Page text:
Permit and fencing issues discussed

Published 2:54 pm Thursday, March 1, 2018

Members of the Cumberland County Planning Commission held a discussion with a business owner regarding a conditional use permit (CUP) during their monthly meeting Monday.

Mo Duncan, who owns 4-Wheel Drive Specialty Conversion Division Inc. on 1936 Cartersville Road, spoke during the public comment period and asked why the conditional use permit on his business had not been renewed.

Supervisors, during their Jan. 9 meeting, chose to not take action on renewing the permit, the February board of supervisors board packet cited. When the permit expired, they planned to meet with the owner to use stronger specifications on the permit. During a discussion period, they cited issues relating to the fencing on the property, the board packet cited.

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County Administrator and Attorney Vivian Seay Giles said the permit was slated to be renewed on an annual basis.

“His CUP was to be renewed annually, and so the board took no action, and therefore it expired,” Giles said. When asked why the board did not take action, Giles said, “because he was not in compliance.”

The fencing is made up of bales of hay placed adjacent to one another throughout the property.

The business specializes in off-site collection, transportation and disposal of waste, sales and outdoor display of carports, garage or service station and manufactures Porta-Johns, a board packet from a January 2017 Cumberland County Board of Supervisors meeting cited.

Duncan said hay bales are a method used by farmers to secure properties. It cannot been seen through, and he said flame retardants could be sprayed to prevent potential fire hazards.

He noted several complications with the business location, including a sight line and a potential roundabout at the intersection of Columbia and Cartersville roads that he said would run into his property.

“I hate to spend all of this money and two years from now it’s all going to be torn down,” Duncan said.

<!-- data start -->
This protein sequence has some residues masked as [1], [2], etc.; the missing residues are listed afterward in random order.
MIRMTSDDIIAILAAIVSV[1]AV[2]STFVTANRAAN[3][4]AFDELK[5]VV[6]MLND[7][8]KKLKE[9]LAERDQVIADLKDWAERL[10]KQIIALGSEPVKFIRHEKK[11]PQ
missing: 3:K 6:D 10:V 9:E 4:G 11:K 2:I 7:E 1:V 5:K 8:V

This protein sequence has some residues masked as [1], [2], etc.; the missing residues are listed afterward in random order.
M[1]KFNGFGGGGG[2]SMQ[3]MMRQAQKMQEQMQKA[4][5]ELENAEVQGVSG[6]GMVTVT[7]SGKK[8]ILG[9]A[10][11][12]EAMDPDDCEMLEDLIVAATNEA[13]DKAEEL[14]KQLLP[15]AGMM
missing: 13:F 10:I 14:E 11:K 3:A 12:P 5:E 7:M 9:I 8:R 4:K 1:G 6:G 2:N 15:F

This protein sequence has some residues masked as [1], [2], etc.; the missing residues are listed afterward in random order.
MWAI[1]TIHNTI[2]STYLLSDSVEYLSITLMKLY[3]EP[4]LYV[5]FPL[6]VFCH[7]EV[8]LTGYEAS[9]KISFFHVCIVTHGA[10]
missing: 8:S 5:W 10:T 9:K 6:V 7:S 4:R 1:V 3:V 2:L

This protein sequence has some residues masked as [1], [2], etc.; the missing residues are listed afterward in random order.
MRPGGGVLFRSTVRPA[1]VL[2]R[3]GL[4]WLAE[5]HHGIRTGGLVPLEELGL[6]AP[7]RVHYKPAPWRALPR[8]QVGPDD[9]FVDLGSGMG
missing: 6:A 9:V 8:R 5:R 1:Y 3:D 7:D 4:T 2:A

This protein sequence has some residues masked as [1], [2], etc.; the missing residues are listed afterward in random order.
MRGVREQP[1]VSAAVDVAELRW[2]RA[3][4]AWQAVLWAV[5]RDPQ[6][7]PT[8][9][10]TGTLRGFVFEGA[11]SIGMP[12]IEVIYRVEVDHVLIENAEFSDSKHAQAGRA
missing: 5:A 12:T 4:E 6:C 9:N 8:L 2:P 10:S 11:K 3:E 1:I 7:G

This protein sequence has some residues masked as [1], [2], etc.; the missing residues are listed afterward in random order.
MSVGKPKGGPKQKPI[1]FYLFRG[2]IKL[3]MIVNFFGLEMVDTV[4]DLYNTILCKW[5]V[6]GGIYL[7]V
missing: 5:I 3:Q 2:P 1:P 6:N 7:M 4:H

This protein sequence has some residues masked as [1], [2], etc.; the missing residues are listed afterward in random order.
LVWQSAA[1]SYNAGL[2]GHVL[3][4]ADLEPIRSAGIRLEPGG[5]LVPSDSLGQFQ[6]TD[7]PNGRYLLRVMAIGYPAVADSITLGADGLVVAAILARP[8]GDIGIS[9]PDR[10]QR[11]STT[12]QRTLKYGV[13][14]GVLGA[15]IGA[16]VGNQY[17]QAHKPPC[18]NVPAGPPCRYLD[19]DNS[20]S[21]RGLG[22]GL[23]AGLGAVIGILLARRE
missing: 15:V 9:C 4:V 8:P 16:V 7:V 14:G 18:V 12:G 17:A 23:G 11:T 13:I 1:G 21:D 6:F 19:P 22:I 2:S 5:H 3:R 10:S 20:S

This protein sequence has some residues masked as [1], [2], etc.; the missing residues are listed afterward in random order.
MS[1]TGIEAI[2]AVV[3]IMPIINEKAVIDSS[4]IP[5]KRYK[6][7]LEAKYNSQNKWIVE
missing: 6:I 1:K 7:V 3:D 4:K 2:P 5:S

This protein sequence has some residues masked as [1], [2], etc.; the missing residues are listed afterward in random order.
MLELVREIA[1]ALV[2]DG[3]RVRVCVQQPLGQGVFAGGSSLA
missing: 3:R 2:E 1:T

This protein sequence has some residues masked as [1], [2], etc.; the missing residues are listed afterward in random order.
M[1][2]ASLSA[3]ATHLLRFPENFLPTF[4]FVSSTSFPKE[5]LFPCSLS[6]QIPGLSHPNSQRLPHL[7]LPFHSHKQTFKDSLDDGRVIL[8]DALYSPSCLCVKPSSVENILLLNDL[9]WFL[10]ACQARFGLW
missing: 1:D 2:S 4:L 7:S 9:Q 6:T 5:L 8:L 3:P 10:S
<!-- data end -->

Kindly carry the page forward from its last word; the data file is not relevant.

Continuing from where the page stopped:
Duncan also cited spending approximately $7,000 on material for a chain link fence, later finding out that that fencing would not comply with the conditional use permit.

“I’m kind of between a rock and a hard place,” Duncan said during the planning commission meeting. “To me a fence is a fence.”

Dr. William “Bill” Burger, commission chairman, said they did not have the paperwork in front of them regarding the conditional use permit, noting that they did not anticipate Duncan attending the meeting.

“We’ll take a look at it at the March (26) meeting and the odds of it are we will make a recommendation to the board,” Burger said.

“I would start with the conditions that were in it that we had agreed on at the last one,” Burger said, referencing the most recent conditional use permit that was renewed.

“All we can do is come up with conditions and make a recommendation to the board,” Burger said.

He said Virginia Department of Transportation (VDOT) representatives would be the best to contact regarding the potential roundabout.

Giles said VDOT has hosted community meetings regarding the roundabout.

Burger said the issue would be considered during a March 12 workshop between members of the commission but that no action would be taken until the next planning commission meeting March 26 at 6:30 p.m.

During a discussion period, members of the commission debated how to best address the permit.

District One and Vice Chairman Randy Bryant, who lives adjacent to Duncan’s business, said the property is in violation of its permit and that the commission discussed the items related to the permit with Duncan last year but the conditions had not been enforced.

“I can remember a group of us getting together and going to the planning commission in the late 1990s or early 2000s with a stated problem or problems with that business,” Bryant said. “In 17 years or more, nothing has changed. It’s only gotten worse.”

“If you don’t find some way to actually enforce and cause a change, there will be no change,” Bryant said.

District Two Commissioner Stephen Donahue said while the issues needed to be addressed, closing the business would not be the solution.

“First, regulations, ordinances, laws, however you classify them, mean nothing unless they’re enforced,” Donahue said. “But there’s too many to enforce. Secondly, I think it would be a tragedy if any business gets shut down by the planning commission.”

“I think it is a government overreach to shut a business down because the place is ugly,” Donahue said.